I was lukewarm in my review of Spacebound Apes by the Neil Cowley Trio earlier this week but I’m delighted to report that they have released an excellent cover of Month of May (an Arcade Fire song, I understand).
This was recorded as part of the Torch Song initiative, a ‘campaign against living miserably’, to promote awareness of factors that can lead to suicide.
We can all benefit from positive tunes that cheer us up, or in the immortal words of Robbie Burns make us ‘Cock up your beaver!’ (I know what you may be thinking- but it actually means something like ‘cheer yourself up!).
There used to be trouble at ‘t mill in my home town of Macclesfield until the workers sorted the bosses out.
If my memory serves me, the story goes something like this: Once upon a time, in a town not known for militancy, a great day dawned, when a group of silk mill workers decided that they would act to improve their conditions. It being Macc, they didn’t strike. They took a self-selected holiday instead and then held a procession around the local mills to invite fellow workers to join them. Much fun was then had by all (except perhaps the mill-owners, who lost a day’s productivity and were forced to re-think about how to keep their wage-slaves happy). A great idea, in my opinion- should be more of it going on!
Subsequently, and not directly as a consequence of the above, the silk mills closed for annual overhaul for a wakes week during the early summer. This coincided with the feast of St Barnabas and the town’s annual holiday, known as Barnaby, started.
When I was growing up, Macclesfield more or less closed down for the week. Then, the following week the local papers carried pictures of groups of people leaving for the seaside and, increasingly as the 1970’s unfolded, for European package holidays. These days that week of calm peacefulness, in an empty town, which seemed so boring when I was young, has long gone. Gone away with the working mills, I suppose. However, about five years ago some visionary individuals started an arts festival and that is where downwithit will be tonight.
In the late afternoon, I was very lucky to get into the performance of Acid (House) Brass given by The Williams Fairey Brass Band. The venue, Christ Church in Macc was built by a mill owner who fell out with the local vicar. What did he do next? He built his own bigger, better church down the road (or, once again, I may be making that up- which doesn’t matter, because the Macclesfield Fibbing (lying) Competition is also taking place tonight.
Anyhow, the performance featured the award winning Fairey Brass Band playing rave flavours by KLF, 808 State and others. It was splendid to see over 30 musicians blowing a hurricane and entertaining the capacity crowd. What might Monk and Miles have thought? Don’t know, but I think they would have enjoyed themselves.
There’s a performance of Stan Tracey’s Under Milk Wood and I’m going.
I’ll write about it for you later, but in the meantime, here’s a taster from YouTube. Starless and bible black has to be one of the richest and most evocative descriptions of a dark night in the British language, well done Dylan Thomas (who probably, as a proud Welshman, wouldn’t have allowed me to say English language).
To play, click on or touch the arrow.
And so, onto the performance, for that, indeed, was what it was. I’m not familiar with Stan Tracey’s interpretations of Under Milk Wood, but I have a passing knowledge of the work by Dylan Thomas that inspired it. I need not have worried because what I witnessed was an excellent introduction to both, since the music was accompanied and preceded by narrative and the poem itself. Caroline Berry and Phylip Harries, two fine actors, took the speaking roles.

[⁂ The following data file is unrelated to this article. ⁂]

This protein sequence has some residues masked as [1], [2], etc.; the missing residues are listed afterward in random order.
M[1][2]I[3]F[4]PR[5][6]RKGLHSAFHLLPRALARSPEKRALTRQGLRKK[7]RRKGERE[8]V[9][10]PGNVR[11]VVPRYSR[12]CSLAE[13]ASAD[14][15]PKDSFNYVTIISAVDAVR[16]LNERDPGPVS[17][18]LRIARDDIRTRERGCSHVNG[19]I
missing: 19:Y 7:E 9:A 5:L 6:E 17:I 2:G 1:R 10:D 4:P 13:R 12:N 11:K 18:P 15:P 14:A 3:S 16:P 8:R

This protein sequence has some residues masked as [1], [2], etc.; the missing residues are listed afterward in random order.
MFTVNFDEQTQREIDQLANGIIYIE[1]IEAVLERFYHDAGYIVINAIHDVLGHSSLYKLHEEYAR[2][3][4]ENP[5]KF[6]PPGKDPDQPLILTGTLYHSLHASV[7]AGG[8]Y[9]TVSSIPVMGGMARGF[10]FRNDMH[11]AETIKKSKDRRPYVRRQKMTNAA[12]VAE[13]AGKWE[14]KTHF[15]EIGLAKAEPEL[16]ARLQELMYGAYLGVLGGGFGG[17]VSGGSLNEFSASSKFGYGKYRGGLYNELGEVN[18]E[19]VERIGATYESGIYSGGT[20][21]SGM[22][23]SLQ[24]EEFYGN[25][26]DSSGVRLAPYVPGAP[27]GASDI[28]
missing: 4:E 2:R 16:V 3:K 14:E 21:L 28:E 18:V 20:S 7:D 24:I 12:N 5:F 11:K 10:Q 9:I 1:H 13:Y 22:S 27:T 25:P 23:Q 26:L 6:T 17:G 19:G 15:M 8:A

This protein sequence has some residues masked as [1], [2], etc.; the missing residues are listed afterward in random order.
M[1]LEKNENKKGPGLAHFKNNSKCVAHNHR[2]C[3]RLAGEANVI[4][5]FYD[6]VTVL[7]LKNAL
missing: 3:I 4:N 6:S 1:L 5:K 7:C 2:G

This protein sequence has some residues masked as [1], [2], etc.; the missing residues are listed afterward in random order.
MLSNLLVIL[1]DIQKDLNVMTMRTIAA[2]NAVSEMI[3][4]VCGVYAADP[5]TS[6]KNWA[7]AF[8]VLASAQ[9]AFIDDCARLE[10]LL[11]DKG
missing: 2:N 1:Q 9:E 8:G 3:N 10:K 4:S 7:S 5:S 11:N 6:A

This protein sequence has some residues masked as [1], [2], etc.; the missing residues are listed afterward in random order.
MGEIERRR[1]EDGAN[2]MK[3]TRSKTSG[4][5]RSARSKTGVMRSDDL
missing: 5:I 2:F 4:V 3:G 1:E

It has been suggested that Stan Tracey worked on the idea of a suite based on Under Milk Wood on his small hours night bus journeys home to Streatham, from his job as resident pianist at Ronnie Scott’s. That would have given him plenty of time to think about the parallels with Thomas’ Llareggub and it’s residents rehearsing their life’s concerns in their dreams.
I was expecting the musical suite to be far more impressionistic and evocative. So I was surprised that it was no more, or less than, well-crafted though conventional early sixties jazz. Hard bop, a couple of slower ballads and all with a tenuous link to the words and feelings they were linked to in the composer’s mind. The performance and the quartet led by pianist Richard Roberts was captivating and the experience merited a rating of 7/10. The music was superior mid-60’s jazz, but it has very little to do, in my mind, with a tiny Welsh seaside village. I’m not the first to have experienced this and won’t be the last to comment on the ill-matched marriage where both elements have their own strengths but don’t sit together particularly well. However, perhaps there are some who think differently about the piece?
The venue for this performance was Macclesfield’s Parish Church (the rival to the one where The Fairey Brass Band appeared). I’d never been in there before and was impressed by the acoustics, and historic tombs, which provided a suitable backdrop for a piece that captures the unconscious dramas set in the depths of the night.
The downwithit playlist is a list of 20 YouTube track selections that I have used to give readers a taste of the albums that I have looked at here on downwithit. They are highlighted and form part of a full post.
They are gathered together here for your further pleasure. Click on the burnt orange title to link directly to YouTube and listen.
If you would like to read my full post for the album, each one is available to read here on downwithit
The following six tracks should open on a tablet or mobile device and a computer:-